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Market Cap


24h Volume


Volume/Market Cap (24h)


Circulating Supply

464.512585M SOL

Total Supply

580.746139M SOL

Breaking Blockchain’s Speed Limit: Explaining the Solana Cryptocurrency

In crypto, Solana (SOL) is synonymous with speed. Not only does the Solana blockchain boast one of the quickest confirmation speeds at 65,000 transactions per second (TPS), but it’s also one of the fastest-growing ecosystems in web3. In June 2020, Solana had a market cap of $10 million; at the end of 2021, that number swelled to more than $70 billion. Despite competition from other blockchains in the smart contract field, Solana continues to hold its own and attract developers interested in building decentralized applications (dApps).

Discover why Solana continues gaining momentum in cryptocurrency and the unique features it brings into web3. 

Solana’s history

According to programmer and former Dropbox engineer Anatoly Yakovenko, Solana’s story began as a “caffeine-induced fever dream,” where he envisioned a new coding standard to solve scalability issues plaguing other cryptocurrency projects. Yakovenko penned his proposal for a new blockchain called “Solana” in a 2017 whitepaper and later teamed up with entrepreneur Raj Gokal to form the company Solana Labs. 

After multiple funding rounds, Solana Labs launched the beta Solana blockchain in 2020 and has since welcomed third-party developers to build dApps within its ecosystem. In addition to Solana Labs, the non-profit Solana Foundation organizes development and fundraising for the Solana ecosystem. 

How does Solana work?

Solana uses a unique consensus mechanism called Proof-of-History (PoH) alongside the more popular Proof-of-Stake (PoS) found on blockchains like Ethereum (ETH) and Cardano (ADA). Like PoS, computers (aka nodes) on Solana must lock (or stake) the native SOL coin onchain to participate in transaction validation and receive crypto rewards. PoH creates timestamps for transactions on a separate network to speed up the validation process. The PoH framework, when combined with PoS, enables Solana to process transactions more swiftly because it reduces the wait time for traders seeking full network confirmation for their coin transfers.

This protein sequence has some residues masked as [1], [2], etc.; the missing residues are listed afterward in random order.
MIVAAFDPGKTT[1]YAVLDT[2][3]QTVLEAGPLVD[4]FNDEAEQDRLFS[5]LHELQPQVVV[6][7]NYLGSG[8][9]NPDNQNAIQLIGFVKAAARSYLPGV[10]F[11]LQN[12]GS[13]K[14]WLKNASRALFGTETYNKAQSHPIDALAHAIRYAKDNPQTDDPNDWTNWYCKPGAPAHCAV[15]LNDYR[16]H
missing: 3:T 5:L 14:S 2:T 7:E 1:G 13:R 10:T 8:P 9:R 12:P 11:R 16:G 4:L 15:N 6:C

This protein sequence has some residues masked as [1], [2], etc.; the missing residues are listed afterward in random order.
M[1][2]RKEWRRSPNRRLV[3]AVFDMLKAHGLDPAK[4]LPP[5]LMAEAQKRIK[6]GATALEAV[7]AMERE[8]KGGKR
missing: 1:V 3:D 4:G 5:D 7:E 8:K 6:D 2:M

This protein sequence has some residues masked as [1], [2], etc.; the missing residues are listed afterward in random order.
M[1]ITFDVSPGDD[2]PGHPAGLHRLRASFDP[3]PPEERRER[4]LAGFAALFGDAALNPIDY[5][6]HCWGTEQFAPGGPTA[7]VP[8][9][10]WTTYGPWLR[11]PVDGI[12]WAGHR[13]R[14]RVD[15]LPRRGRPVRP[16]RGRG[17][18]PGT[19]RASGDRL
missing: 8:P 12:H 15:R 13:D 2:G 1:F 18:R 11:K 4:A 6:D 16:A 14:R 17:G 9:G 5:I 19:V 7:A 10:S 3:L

The Solana blockchain also uses pre-programmed commands called “smart contracts” that let third-party developers create intermediary-free web experiences. Smart contracts scan the Solana blockchain’s state and react to specific conditions according to their code. By combining smart contracts and PoH, Solana provides developers with an intermediary-free platform to create dApps in fields like decentralized finance (DeFi) with fast transaction throughput.

Solana FAQs

What is the SOL coin? 

The native cryptocurrency on the Solana blockchain, SOL plays a role in securing the network through staking, incentivizing nodes with rewards, and paying transaction costs (aka gas fees) when transferring crypto. Since SOL is a fungible cryptocurrency, the Solana price is divisible and has a 1:1 market value. The price per Solana coin is viewable on real-time Solana price charts on popular crypto exchanges or price aggregator websites. 

How do traders use Solana? 

Anyone interested in exploring Solana’s ecosystem first needs a self-custodial Solana-compatible crypto wallet like Phantom. Traders also need SOL in their crypto wallet to pay gas fees when interacting with the Solana mainnet. After setting up a Solana wallet and loading it with SOL, traders link it to a Solana dApp and use their funds to trade, lend, or participate in any other web3 activities.   

What makes Solana so fast? 

Two significant technologies behind Solana’s speed include the Proof-of-History (PoH) consensus algorithm and parallel processing. PoH creates a verifiable record of time with irrefutable “timestamps,” while parallel processing helps batch multiple transactions for speedier processing. By leveraging the passage of time and efficient transaction batching procedures, traders don’t have to wait for a complete network confirmation every time they transfer cryptocurrencies. 


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